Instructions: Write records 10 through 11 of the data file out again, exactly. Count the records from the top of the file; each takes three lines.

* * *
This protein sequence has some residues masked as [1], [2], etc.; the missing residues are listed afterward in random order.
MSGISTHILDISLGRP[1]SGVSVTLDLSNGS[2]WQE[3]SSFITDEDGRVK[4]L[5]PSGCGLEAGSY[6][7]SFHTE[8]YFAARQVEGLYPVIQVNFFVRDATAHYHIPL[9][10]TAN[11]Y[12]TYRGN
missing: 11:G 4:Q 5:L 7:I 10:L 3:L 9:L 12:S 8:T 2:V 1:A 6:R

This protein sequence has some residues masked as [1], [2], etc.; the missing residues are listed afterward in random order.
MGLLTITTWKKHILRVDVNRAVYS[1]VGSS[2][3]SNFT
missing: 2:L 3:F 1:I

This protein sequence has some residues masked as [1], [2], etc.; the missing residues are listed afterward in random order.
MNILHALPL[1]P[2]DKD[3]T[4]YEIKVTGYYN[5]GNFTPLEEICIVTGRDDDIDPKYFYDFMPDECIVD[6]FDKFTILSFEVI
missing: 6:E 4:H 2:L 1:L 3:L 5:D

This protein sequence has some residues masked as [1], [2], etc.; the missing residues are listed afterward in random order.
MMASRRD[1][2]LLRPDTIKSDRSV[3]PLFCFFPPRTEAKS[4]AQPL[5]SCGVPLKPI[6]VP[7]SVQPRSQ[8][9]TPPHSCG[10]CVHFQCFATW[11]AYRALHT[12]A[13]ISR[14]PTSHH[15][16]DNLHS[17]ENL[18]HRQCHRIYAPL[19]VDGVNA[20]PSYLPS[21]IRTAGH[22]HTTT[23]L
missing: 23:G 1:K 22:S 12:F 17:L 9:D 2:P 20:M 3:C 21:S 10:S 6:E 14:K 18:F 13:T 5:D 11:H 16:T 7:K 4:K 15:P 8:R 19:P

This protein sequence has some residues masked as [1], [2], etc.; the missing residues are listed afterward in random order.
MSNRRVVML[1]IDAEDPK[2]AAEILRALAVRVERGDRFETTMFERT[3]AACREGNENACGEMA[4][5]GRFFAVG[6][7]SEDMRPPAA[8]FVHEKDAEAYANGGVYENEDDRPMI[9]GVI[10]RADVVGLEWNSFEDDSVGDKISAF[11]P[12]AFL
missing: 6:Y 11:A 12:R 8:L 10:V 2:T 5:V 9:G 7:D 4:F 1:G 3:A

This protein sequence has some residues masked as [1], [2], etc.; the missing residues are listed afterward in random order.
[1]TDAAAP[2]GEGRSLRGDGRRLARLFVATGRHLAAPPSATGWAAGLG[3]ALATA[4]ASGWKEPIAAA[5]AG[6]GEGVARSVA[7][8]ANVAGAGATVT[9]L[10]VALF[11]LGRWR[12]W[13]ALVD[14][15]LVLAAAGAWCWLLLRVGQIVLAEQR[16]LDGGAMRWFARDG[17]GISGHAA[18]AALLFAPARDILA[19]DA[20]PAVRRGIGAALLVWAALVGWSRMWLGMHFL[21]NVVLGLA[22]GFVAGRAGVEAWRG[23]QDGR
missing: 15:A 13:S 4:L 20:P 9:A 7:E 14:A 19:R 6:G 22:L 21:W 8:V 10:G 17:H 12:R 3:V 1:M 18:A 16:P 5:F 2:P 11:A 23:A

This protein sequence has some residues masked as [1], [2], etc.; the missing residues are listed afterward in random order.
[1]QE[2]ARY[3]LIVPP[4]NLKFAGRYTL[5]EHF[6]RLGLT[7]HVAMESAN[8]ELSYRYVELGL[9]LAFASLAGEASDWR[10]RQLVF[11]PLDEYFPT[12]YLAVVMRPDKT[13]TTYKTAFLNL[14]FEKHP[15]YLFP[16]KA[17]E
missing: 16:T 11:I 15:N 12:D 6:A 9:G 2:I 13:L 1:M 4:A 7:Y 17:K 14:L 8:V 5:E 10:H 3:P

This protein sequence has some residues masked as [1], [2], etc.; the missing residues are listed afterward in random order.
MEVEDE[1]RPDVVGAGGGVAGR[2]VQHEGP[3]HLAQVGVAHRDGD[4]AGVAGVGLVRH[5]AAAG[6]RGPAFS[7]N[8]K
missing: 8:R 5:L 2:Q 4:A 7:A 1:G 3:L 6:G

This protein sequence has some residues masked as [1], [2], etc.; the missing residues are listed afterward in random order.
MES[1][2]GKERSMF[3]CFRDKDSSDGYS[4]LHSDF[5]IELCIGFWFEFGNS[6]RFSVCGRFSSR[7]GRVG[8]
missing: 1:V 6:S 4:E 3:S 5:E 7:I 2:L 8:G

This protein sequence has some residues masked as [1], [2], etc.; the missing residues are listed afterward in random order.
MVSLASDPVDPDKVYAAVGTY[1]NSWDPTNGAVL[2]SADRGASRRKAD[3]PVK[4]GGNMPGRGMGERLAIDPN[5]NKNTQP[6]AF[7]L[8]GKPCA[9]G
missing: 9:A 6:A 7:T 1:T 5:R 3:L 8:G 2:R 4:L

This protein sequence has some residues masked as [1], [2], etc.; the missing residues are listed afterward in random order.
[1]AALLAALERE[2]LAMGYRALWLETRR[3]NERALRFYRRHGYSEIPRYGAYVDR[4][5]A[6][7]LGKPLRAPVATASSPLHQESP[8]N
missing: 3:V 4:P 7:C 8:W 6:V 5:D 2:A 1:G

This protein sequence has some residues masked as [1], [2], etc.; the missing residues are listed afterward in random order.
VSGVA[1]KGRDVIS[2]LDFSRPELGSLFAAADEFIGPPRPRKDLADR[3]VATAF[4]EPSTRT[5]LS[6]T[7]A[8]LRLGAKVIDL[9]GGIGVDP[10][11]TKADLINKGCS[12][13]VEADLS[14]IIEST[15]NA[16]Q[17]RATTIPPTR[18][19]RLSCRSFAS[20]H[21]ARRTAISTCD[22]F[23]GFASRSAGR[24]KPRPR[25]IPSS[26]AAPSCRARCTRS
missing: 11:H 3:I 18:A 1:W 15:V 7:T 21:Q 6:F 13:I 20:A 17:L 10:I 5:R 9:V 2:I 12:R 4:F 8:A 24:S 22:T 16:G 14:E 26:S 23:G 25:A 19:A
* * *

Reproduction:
This protein sequence has some residues masked as [1], [2], etc.; the missing residues are listed afterward in random order.
MVSLASDPVDPDKVYAAVGTY[1]NSWDPTNGAVL[2]SADRGASRRKAD[3]PVK[4]GGNMPGRGMGERLAIDPN[5]NKNTQP[6]AF[7]L[8]GKPCA[9]G
missing: 9:A 6:A 7:T 1:T 5:R 3:L 8:G 2:R 4:L

This protein sequence has some residues masked as [1], [2], etc.; the missing residues are listed afterward in random order.
[1]AALLAALERE[2]LAMGYRALWLETRR[3]NERALRFYRRHGYSEIPRYGAYVDR[4][5]A[6][7]LGKPLRAPVATASSPLHQESP[8]N
missing: 3:V 4:P 7:C 8:W 6:V 5:D 2:A 1:G